Officials familiar with the negotiations said that McConnell had been in frequent contact with Vice President Joe Biden, who has played an influential role across months of negotiations.
The talks were proceeding toward a two-step system for raising the debt limit and cutting spending.
The first step would take place immediately, raising the debt limit by nearly $1 trillion and cutting spending by a slightly larger amount over a decade.
That would be followed by creation of a new congressional committee that would have until the end of November to recommend $1.8 trillion or more in deficit cuts, targeting benefit programs such as Medicare, Medicaid and Social Security, or overhauling the tax code. Those deficit cuts would allow a second increase in the debt limit, which would be needed by early next year.
If the committee failed to reach its $1.8 trillion target, or Congress failed to approve its recommendations by the end of 2011, lawmakers would then have to vote on a proposed constitutional balanced-budget amendment.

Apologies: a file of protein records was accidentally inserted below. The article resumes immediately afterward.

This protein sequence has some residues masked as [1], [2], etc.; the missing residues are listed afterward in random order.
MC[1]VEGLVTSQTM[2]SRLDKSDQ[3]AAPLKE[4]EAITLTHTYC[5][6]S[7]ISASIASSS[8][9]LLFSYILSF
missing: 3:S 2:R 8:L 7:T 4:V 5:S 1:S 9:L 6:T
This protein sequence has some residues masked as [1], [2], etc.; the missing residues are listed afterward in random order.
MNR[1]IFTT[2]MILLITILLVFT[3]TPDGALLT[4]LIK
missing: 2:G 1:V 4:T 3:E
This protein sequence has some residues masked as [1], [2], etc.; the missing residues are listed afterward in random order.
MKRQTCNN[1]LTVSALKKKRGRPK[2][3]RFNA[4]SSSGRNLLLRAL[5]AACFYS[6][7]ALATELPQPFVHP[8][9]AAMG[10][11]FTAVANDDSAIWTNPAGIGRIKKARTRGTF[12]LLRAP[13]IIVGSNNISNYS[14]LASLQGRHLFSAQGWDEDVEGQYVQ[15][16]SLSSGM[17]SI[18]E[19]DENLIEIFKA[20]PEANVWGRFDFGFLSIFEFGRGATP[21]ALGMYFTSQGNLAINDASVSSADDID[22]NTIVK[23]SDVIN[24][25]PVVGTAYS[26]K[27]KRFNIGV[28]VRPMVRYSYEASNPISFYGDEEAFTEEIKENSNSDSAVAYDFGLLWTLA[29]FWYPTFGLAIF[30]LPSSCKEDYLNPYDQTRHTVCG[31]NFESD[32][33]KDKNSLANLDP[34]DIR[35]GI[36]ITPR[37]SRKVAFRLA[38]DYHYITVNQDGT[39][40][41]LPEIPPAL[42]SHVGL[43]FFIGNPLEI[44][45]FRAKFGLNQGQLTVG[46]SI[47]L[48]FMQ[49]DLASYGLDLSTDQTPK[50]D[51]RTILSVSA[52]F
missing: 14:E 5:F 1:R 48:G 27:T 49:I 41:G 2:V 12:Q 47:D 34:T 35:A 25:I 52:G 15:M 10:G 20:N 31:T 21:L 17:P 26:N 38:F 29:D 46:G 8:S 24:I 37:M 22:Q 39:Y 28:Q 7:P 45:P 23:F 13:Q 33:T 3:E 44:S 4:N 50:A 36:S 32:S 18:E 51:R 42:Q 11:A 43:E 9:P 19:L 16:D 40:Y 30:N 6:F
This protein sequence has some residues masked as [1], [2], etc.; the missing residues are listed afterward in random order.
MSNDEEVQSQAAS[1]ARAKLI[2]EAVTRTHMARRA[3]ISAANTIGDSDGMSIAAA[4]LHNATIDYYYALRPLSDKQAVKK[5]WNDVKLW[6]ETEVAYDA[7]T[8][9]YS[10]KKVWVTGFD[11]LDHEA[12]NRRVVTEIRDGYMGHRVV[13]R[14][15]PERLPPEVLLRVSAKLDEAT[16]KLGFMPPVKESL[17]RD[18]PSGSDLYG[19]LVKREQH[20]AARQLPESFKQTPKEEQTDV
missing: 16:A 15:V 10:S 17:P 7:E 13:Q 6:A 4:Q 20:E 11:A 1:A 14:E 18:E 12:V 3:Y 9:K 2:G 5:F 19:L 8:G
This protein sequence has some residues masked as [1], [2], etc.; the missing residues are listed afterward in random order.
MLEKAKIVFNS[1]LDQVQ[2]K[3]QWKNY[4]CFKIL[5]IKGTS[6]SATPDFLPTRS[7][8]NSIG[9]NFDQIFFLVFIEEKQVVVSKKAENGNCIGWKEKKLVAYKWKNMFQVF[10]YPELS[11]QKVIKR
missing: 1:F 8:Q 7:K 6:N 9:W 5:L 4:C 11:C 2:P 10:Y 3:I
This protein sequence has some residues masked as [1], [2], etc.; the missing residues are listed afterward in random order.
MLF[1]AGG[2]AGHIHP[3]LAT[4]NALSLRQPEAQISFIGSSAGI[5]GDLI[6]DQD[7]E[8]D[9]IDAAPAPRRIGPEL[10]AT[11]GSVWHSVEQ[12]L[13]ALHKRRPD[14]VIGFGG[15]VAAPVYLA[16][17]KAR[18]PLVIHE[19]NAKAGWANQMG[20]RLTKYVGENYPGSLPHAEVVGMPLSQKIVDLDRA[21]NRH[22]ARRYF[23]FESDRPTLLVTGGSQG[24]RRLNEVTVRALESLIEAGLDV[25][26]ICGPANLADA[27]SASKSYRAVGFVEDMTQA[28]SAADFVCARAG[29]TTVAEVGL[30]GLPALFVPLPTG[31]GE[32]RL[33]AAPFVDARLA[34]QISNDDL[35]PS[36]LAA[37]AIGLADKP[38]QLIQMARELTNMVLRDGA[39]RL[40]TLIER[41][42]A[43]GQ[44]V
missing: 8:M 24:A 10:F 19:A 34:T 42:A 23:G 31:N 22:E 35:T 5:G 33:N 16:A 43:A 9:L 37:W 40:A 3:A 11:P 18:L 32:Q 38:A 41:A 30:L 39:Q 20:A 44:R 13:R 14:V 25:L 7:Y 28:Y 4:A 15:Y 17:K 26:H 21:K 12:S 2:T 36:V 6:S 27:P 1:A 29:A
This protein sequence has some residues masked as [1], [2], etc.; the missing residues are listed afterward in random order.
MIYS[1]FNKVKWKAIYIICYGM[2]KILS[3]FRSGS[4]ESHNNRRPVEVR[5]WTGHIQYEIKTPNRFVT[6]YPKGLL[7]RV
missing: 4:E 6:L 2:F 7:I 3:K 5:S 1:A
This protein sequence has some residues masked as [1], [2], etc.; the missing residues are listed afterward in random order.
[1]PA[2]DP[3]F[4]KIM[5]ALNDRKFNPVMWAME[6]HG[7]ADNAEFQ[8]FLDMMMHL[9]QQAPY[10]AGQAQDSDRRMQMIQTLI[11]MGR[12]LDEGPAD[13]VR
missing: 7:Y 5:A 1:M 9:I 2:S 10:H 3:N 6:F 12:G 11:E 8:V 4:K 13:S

If that failed to pass, automatic spending cuts totaling $1.2 trillion would automatically take effect, and the debt limit would rise by an identical amount.
Social Security, Medicaid and food stamps would be exempt from the automatic cuts, but payments to doctors, nursing homes and other Medicare providers could be trimmed, as could subsidies to insurance companies that offer an alternative to government-run Medicare.
Officials describing those steps spoke on condition of anonymity, citing both the sensitivity of the talks and the potential that details could change.